wherein we entertain the notions of a creature embroiled in sorting multiple identities. is she a mother? a poet? a performer? an organizer? or is she simply the product of a feminist movement in which women dreamt that simultaneously singing opera, tap-dancing, spinning plates, spouting rhetoric and solving algorithms was liberation. here are the rough drafts.
says Haitian native "Agathina Ginoue Nozy, "It’s who we are. It’s the culture. Voodoo is the food that we eat. It’s the language that we speak.” By all accounts, about a week ago, there was a wonderful Fet Gede gathering in New York. The event brought together voodoo practitioners, Haitians and the ever curious. Every culture who remains close to the Earth has some element of ancestral reverence. Fete Gede (Festival of the Dead) is one of those celebrations in which the loa and the ancestors are given a special remembrance.
"What voodoo is not, contrary to popular belief, is a dark spell-casting practice full of pin-dolls and demonic prayers, said the party’s organizers, Monvelyno Alexis, 43, and Riva Précil, 30, a husband and wife musical duo who have organized one of the city’s most popular Fet Gede events for the past seven years."
Interest in the surviving religious and spiritual practices of African-Atlantics has strongly risen over the past few years. The more folks move towards personal liberation, the more they begin to internalize the violence which is Christianity. Spirituality is an important part of life for many.
What used to be hidden, in order to protect it, is rapidly becoming visible. I have a lot of mixed feelings about this. It isn't necessarily a good thing. We only have to turn to yoga and smudge sticks at Walmart to understand one of the reasons why. Because our orisha, loa, nkisi, mpungu, egun are very active, tangible forces - they can and do attract. But, many humans - especially certain kinds - aren't here for the service part of the religion. And many, many White people (because of centuries of cultural soullessness) think they can cherry pick or simply insert the parts of African mysticism they like into texts (fictional and otherwise.)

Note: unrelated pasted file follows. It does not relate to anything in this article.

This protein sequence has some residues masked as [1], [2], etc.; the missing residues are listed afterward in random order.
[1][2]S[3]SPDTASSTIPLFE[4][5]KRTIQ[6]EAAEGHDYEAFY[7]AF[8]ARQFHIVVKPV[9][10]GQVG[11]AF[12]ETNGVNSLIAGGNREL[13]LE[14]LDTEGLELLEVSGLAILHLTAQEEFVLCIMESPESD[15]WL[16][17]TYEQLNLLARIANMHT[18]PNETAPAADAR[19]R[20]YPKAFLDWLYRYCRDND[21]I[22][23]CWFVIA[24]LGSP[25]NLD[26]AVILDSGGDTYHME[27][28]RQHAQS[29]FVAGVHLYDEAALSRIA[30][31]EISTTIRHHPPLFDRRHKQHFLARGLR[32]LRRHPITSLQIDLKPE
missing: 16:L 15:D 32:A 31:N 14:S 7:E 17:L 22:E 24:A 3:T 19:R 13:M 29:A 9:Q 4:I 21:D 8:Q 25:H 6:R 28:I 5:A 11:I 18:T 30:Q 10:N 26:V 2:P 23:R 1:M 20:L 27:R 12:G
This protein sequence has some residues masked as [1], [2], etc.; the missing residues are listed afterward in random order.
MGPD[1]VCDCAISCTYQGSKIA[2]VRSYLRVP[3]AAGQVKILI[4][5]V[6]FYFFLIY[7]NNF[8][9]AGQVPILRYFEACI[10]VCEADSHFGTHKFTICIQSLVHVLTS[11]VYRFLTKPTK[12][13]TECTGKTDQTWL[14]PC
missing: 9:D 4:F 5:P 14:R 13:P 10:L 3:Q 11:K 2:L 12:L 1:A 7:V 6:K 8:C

Regardless, there a emergence is happening. "African Traditional Religions" are hot right now. Just be careful where you get your information. And celebrate the people who do the work, live the life and actually have mentors in the form of a lineage of some sort.
Here are some cool places to start.
My Journey To Aganju is probably the deepest exploration of Aganju ever written. This African-Atlantic author, Jo Anna Hunter, has lived and travelled in Africa, Cuba, Europe, Asia and Brazil and studied of Lucumi religions for more than three decades. She is holds an M.A. Degree in Cultural Sociology, but more importantly and relevant, is that she is a Iyalorisha of Aganju and an Iyanifa.
Lilith Dorsey is back with another new title, Orishas, Goddesses & Voodoo Queens. This one focuses on the divine feminine as expressed through diasporic African culture and history. She's always a handy author for connecting the dots. Dorsey embraces her full and complete heritage by exploring the magical and spiritual traditions of all of them. Her traditional education focused on plant science, anthropology, and film at the University of Rhode Island, New York University, and the University of London. She has numerous initiations in Santeria, Haitian Vodoun, and New Orleans Voodoo. This one is available as a pre-order.